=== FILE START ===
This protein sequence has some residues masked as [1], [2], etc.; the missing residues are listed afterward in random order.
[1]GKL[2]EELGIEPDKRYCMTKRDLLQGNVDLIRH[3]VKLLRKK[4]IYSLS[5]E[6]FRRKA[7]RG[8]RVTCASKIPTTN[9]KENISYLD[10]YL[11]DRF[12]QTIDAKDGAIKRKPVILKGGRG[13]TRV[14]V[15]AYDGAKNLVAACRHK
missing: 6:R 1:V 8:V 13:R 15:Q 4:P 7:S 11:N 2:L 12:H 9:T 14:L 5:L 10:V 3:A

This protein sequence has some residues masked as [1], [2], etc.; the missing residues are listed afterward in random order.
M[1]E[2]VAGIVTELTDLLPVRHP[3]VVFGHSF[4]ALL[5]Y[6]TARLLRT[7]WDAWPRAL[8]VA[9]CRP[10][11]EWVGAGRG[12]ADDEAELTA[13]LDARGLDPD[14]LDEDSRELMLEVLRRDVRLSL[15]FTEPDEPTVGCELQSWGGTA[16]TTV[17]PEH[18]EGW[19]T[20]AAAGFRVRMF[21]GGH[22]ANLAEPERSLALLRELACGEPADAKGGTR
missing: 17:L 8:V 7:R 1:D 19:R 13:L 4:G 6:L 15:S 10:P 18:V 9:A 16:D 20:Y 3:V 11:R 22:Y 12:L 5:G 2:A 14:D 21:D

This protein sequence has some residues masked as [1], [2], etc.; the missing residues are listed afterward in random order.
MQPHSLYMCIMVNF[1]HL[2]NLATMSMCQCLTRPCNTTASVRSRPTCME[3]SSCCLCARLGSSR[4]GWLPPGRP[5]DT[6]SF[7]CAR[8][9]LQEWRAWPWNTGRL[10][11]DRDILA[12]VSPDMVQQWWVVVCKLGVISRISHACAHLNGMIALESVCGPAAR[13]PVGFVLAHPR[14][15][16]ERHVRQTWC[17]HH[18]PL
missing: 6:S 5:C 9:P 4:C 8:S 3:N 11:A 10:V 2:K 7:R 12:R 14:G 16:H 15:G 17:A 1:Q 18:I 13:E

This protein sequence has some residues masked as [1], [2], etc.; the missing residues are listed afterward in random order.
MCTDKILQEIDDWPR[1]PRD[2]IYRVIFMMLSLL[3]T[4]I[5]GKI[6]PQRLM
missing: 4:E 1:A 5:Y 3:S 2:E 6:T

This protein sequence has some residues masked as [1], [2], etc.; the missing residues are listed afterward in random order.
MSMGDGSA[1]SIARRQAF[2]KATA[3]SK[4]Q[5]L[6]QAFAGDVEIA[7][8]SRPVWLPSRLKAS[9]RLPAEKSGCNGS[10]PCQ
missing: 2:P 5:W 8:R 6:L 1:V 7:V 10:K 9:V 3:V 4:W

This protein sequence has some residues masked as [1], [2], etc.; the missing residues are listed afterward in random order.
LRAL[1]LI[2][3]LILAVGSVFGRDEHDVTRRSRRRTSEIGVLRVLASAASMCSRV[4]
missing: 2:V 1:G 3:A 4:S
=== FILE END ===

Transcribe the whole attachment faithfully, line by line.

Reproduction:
This protein sequence has some residues masked as [1], [2], etc.; the missing residues are listed afterward in random order.
[1]GKL[2]EELGIEPDKRYCMTKRDLLQGNVDLIRH[3]VKLLRKK[4]IYSLS[5]E[6]FRRKA[7]RG[8]RVTCASKIPTTN[9]KENISYLD[10]YL[11]DRF[12]QTIDAKDGAIKRKPVILKGGRG[13]TRV[14]V[15]AYDGAKNLVAACRHK
missing: 6:R 1:V 8:V 13:R 15:Q 4:P 7:S 11:N 2:L 12:H 9:T 14:L 5:L 10:V 3:A

This protein sequence has some residues masked as [1], [2], etc.; the missing residues are listed afterward in random order.
M[1]E[2]VAGIVTELTDLLPVRHP[3]VVFGHSF[4]ALL[5]Y[6]TARLLRT[7]WDAWPRAL[8]VA[9]CRP[10][11]EWVGAGRG[12]ADDEAELTA[13]LDARGLDPD[14]LDEDSRELMLEVLRRDVRLSL[15]FTEPDEPTVGCELQSWGGTA[16]TTV[17]PEH[18]EGW[19]T[20]AAAGFRVRMF[21]GGH[22]ANLAEPERSLALLRELACGEPADAKGGTR
missing: 17:L 8:V 7:R 1:D 19:R 13:L 4:G 6:L 15:S 10:P 18:V 9:A 16:D 20:Y 3:V 11:R 22:Y 12:L 5:G 2:A 14:D 21:D

This protein sequence has some residues masked as [1], [2], etc.; the missing residues are listed afterward in random order.
MQPHSLYMCIMVNF[1]HL[2]NLATMSMCQCLTRPCNTTASVRSRPTCME[3]SSCCLCARLGSSR[4]GWLPPGRP[5]DT[6]SF[7]CAR[8][9]LQEWRAWPWNTGRL[10][11]DRDILA[12]VSPDMVQQWWVVVCKLGVISRISHACAHLNGMIALESVCGPAAR[13]PVGFVLAHPR[14][15][16]ERHVRQTWC[17]HH[18]PL
missing: 6:S 5:C 9:P 4:C 8:S 3:N 11:A 10:V 2:K 7:R 12:R 14:G 16:H 15:G 17:A 1:Q 18:I 13:E

This protein sequence has some residues masked as [1], [2], etc.; the missing residues are listed afterward in random order.
MCTDKILQEIDDWPR[1]PRD[2]IYRVIFMMLSLL[3]T[4]I[5]GKI[6]PQRLM
missing: 4:E 1:A 5:Y 3:S 2:E 6:T

This protein sequence has some residues masked as [1], [2], etc.; the missing residues are listed afterward in random order.
MSMGDGSA[1]SIARRQAF[2]KATA[3]SK[4]Q[5]L[6]QAFAGDVEIA[7][8]SRPVWLPSRLKAS[9]RLPAEKSGCNGS[10]PCQ
missing: 2:P 5:W 8:R 6:L 1:V 7:V 10:K 9:V 3:V 4:W

This protein sequence has some residues masked as [1], [2], etc.; the missing residues are listed afterward in random order.
LRAL[1]LI[2][3]LILAVGSVFGRDEHDVTRRSRRRTSEIGVLRVLASAASMCSRV[4]
missing: 2:V 1:G 3:A 4:S